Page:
Yet, the owners of the trawlers are addicted to this disruptive technique because of its large scale catch that is reportedly sold in millions. However, more than one third of its catch is discarded, tossing back thousands of dead fish and other valuable marine life into the sea.

“Benefit to one specific group has caused drastic decline in marine species, troubled the lives of fishermen communities and has become major reason for the collapse of local economy. Trawlers owners’ interests should not be allowed to derail so many lives at once,” warns and suggests Barkatullah Baloch, a local social activist.

 “Exploiting the marine life can herald the arrival for days of hunger for fishermen and would also endanger the extremely valuable fish in the Makran Coast. Yet over the last fifteen years, the provincial government could not ban the illegal trawlers from overfishing along the Balochistan coast,” adds Baloch.

On the other hand, environmental vulnerabilities have concerned the local environmentalists. Abdul Rahim, a marine expert from Gwadar notifies that: “So far, trawlers have not only caused damages to marine ecology through catch but they are further polluting the water with oil and other pollutants.”

The most recent protests by the fishermen were held in December, 2016 and January, 2017 in Jiwani, Gwadar, Pishkan and Pasni, the  four major littoral  towns of Balochistan.

“Throughout the years we have been experiencing drop in catch and we knew the reasons; the large sea-trawlers from Sindh have been poaching into our coast, looting the fish in our sea but yet they are not completely banned. They torture us and take away our fishing net along with them,” complained Irfan, a fisherman from Pishukan. 

Balochistan has 770 kilometers long coast line, which is about 70% of Pakistan’s total coastal belt. Yet on average, the annual fish production is only 1, 47,000 tons which is in danger of further collapse if the trawlers continue to scoop up the marine life. In contrast, Sindh’s annual fish production is 3, 46,000 tons annually with its 350 kilometer long coastal belt.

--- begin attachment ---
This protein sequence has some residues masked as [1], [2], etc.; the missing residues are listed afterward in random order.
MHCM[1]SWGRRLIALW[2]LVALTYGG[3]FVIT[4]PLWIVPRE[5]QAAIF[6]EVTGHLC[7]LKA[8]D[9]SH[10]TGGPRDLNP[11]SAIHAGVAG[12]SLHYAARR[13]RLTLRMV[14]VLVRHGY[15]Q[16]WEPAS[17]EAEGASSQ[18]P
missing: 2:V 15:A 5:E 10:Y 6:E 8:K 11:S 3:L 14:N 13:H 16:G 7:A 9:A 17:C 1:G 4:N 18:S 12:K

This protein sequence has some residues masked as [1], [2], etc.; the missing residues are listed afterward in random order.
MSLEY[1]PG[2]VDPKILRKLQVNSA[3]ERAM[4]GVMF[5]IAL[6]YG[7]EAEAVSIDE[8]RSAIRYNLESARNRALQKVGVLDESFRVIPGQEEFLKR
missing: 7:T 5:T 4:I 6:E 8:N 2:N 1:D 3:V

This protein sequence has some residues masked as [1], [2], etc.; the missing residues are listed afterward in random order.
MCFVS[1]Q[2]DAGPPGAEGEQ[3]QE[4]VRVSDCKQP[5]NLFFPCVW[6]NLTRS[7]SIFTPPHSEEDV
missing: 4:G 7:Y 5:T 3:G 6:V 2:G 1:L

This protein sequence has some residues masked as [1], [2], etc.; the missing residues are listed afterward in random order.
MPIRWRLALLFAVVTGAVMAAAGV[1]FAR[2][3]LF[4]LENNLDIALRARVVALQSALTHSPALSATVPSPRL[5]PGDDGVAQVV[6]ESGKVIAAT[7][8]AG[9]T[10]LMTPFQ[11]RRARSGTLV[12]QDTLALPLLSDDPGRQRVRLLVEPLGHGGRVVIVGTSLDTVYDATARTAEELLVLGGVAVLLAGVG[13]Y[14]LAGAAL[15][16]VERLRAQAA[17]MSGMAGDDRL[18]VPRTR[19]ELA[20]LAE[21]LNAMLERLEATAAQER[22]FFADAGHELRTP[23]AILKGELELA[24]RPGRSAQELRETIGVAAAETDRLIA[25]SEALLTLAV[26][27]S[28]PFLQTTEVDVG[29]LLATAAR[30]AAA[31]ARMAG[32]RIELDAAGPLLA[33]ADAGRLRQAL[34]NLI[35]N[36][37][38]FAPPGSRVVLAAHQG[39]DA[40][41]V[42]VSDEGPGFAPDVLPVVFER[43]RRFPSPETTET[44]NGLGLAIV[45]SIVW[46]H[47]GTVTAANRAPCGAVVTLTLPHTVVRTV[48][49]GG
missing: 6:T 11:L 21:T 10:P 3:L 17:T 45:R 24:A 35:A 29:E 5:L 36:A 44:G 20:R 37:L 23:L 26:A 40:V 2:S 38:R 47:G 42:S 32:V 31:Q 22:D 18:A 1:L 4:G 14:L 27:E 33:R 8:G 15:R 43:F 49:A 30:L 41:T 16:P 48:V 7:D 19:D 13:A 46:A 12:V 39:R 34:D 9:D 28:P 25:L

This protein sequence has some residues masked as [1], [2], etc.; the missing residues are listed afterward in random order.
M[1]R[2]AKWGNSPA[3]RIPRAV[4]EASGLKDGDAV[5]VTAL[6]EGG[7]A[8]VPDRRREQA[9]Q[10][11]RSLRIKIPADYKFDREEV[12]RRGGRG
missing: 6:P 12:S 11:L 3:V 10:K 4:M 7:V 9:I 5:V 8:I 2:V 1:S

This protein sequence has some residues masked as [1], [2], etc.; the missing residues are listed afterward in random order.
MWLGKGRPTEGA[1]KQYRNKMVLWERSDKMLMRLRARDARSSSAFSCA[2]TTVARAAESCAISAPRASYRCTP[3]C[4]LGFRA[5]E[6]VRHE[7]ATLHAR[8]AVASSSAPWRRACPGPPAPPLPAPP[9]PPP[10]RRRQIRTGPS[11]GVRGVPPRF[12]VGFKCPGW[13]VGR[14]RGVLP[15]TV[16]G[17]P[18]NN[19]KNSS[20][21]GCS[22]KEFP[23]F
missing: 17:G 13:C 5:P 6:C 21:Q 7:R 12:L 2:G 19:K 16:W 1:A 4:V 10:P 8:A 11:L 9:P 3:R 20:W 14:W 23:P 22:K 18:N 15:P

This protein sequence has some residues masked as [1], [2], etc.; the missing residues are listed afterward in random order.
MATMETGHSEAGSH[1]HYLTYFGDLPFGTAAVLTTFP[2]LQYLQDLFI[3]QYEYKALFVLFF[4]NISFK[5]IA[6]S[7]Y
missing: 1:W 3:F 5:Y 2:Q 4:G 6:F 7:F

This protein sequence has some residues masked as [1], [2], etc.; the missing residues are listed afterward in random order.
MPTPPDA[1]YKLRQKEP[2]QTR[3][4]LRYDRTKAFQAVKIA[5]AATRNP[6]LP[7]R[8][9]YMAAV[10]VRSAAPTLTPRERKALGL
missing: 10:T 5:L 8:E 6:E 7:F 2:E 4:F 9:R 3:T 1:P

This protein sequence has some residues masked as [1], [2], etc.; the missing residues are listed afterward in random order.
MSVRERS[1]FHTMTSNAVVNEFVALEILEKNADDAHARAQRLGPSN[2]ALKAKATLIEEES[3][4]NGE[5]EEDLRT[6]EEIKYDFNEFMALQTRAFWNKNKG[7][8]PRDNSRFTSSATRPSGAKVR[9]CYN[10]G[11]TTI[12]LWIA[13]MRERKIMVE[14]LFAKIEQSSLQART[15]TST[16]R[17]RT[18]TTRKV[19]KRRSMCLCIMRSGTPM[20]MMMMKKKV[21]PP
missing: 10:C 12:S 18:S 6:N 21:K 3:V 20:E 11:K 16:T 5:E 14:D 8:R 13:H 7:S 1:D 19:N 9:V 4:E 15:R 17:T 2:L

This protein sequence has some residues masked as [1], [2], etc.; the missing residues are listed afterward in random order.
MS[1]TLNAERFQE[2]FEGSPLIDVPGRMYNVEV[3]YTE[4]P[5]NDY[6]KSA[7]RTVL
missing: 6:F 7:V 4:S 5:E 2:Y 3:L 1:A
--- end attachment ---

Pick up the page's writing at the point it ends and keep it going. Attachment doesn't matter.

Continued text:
Most fishermen complain that the higher fish production in Sindh is actually because the fish from Balochistan is all scooped up through trawlers and sold in Sindh, increasing their annual fish production. Furthermore, the fishermen have also pointed out that the owners of trawlers must have some very strong background; because after so many years of protests by locals and workers of political parties, the government has dismally failed to stringently outlaw them.

“In the recent times, when we (the fishermen) resisted their presence in the Makran Coast, the trawler mafias started to torture us. Two recent cases of torture have appeared in Pasni and Jiwani. Our livelihood has by far been taken away and now we are ominously threatened to attain sustenance for our lives. Fishing is not a safe livelihood anymore,” shared Irfan with worried eyes sorely bereft of hope.